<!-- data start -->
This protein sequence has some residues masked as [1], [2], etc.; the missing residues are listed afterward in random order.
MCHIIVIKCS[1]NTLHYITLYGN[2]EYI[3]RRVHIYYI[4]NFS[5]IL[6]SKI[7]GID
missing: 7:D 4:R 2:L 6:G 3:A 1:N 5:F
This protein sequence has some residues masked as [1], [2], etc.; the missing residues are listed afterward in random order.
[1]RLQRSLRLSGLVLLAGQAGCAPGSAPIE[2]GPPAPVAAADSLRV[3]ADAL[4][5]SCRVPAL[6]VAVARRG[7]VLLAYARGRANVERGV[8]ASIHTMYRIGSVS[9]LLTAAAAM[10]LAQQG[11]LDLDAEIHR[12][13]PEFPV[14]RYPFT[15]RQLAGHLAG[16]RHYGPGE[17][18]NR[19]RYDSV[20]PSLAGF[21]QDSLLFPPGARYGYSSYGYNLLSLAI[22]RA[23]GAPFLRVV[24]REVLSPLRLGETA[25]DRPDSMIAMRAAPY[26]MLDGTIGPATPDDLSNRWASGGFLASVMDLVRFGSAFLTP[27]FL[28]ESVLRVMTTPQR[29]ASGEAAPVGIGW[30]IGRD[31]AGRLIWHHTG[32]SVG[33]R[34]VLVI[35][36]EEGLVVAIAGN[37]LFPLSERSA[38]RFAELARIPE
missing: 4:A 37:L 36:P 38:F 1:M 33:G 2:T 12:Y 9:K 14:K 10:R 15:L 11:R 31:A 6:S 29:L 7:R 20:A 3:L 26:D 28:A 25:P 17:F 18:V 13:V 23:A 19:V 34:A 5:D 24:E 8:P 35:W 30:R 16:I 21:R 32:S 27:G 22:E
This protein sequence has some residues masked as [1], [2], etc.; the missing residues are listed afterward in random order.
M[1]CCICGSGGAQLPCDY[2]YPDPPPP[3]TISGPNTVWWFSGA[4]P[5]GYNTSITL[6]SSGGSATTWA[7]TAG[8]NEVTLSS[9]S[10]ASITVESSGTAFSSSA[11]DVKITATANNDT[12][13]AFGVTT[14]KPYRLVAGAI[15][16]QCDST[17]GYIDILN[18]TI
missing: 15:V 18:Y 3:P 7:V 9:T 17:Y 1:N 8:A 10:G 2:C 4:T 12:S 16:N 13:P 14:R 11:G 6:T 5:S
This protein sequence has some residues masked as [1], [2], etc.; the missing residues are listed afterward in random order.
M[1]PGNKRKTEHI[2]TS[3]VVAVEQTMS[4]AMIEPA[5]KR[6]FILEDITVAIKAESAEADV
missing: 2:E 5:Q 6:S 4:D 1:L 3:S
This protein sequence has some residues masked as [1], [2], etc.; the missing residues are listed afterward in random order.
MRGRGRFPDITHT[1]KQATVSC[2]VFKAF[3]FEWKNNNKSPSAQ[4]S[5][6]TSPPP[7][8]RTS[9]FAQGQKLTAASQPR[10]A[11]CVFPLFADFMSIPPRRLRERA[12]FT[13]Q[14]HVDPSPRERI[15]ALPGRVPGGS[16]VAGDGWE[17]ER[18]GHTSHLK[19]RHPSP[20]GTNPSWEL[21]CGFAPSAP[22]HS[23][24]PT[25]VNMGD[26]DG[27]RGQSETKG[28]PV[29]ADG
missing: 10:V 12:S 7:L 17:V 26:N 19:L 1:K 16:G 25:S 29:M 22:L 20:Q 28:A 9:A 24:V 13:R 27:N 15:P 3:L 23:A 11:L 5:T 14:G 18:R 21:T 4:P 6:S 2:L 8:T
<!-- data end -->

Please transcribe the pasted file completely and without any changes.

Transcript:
This protein sequence has some residues masked as [1], [2], etc.; the missing residues are listed afterward in random order.
MCHIIVIKCS[1]NTLHYITLYGN[2]EYI[3]RRVHIYYI[4]NFS[5]IL[6]SKI[7]GID
missing: 7:D 4:R 2:L 6:G 3:A 1:N 5:F
This protein sequence has some residues masked as [1], [2], etc.; the missing residues are listed afterward in random order.
[1]RLQRSLRLSGLVLLAGQAGCAPGSAPIE[2]GPPAPVAAADSLRV[3]ADAL[4][5]SCRVPAL[6]VAVARRG[7]VLLAYARGRANVERGV[8]ASIHTMYRIGSVS[9]LLTAAAAM[10]LAQQG[11]LDLDAEIHR[12][13]PEFPV[14]RYPFT[15]RQLAGHLAG[16]RHYGPGE[17][18]NR[19]RYDSV[20]PSLAGF[21]QDSLLFPPGARYGYSSYGYNLLSLAI[22]RA[23]GAPFLRVV[24]REVLSPLRLGETA[25]DRPDSMIAMRAAPY[26]MLDGTIGPATPDDLSNRWASGGFLASVMDLVRFGSAFLTP[27]FL[28]ESVLRVMTTPQR[29]ASGEAAPVGIGW[30]IGRD[31]AGRLIWHHTG[32]SVG[33]R[34]VLVI[35][36]EEGLVVAIAGN[37]LFPLSERSA[38]RFAELARIPE
missing: 4:A 37:L 36:P 38:F 1:M 33:G 2:T 12:Y 9:K 14:K 10:R 15:L 11:R 31:A 6:S 29:L 7:R 20:A 3:L 26:D 28:A 25:P 17:F 18:V 13:V 23:A 19:V 34:A 5:D 24:E 8:P 35:W 30:R 16:I 21:R 32:S 27:G 22:E
This protein sequence has some residues masked as [1], [2], etc.; the missing residues are listed afterward in random order.
M[1]CCICGSGGAQLPCDY[2]YPDPPPP[3]TISGPNTVWWFSGA[4]P[5]GYNTSITL[6]SSGGSATTWA[7]TAG[8]NEVTLSS[9]S[10]ASITVESSGTAFSSSA[11]DVKITATANNDT[12][13]AFGVTT[14]KPYRLVAGAI[15][16]QCDST[17]GYIDILN[18]TI
missing: 15:V 18:Y 3:P 7:V 9:T 17:Y 1:N 8:A 10:G 2:C 4:T 12:S 16:N 13:P 14:R 11:G 6:T 5:S
This protein sequence has some residues masked as [1], [2], etc.; the missing residues are listed afterward in random order.
M[1]PGNKRKTEHI[2]TS[3]VVAVEQTMS[4]AMIEPA[5]KR[6]FILEDITVAIKAESAEADV
missing: 2:E 5:Q 6:S 4:D 1:L 3:S
This protein sequence has some residues masked as [1], [2], etc.; the missing residues are listed afterward in random order.
MRGRGRFPDITHT[1]KQATVSC[2]VFKAF[3]FEWKNNNKSPSAQ[4]S[5][6]TSPPP[7][8]RTS[9]FAQGQKLTAASQPR[10]A[11]CVFPLFADFMSIPPRRLRERA[12]FT[13]Q[14]HVDPSPRERI[15]ALPGRVPGGS[16]VAGDGWE[17]ER[18]GHTSHLK[19]RHPSP[20]GTNPSWEL[21]CGFAPSAP[22]HS[23][24]PT[25]VNMGD[26]DG[27]RGQSETKG[28]PV[29]ADG
missing: 10:V 12:S 7:L 17:V 26:N 19:L 1:K 16:G 25:S 29:M 22:L 20:Q 28:A 9:A 24:V 13:R 27:N 15:P 3:L 23:A 11:L 5:T 14:G 18:R 21:T 4:P 6:S 2:L 8:T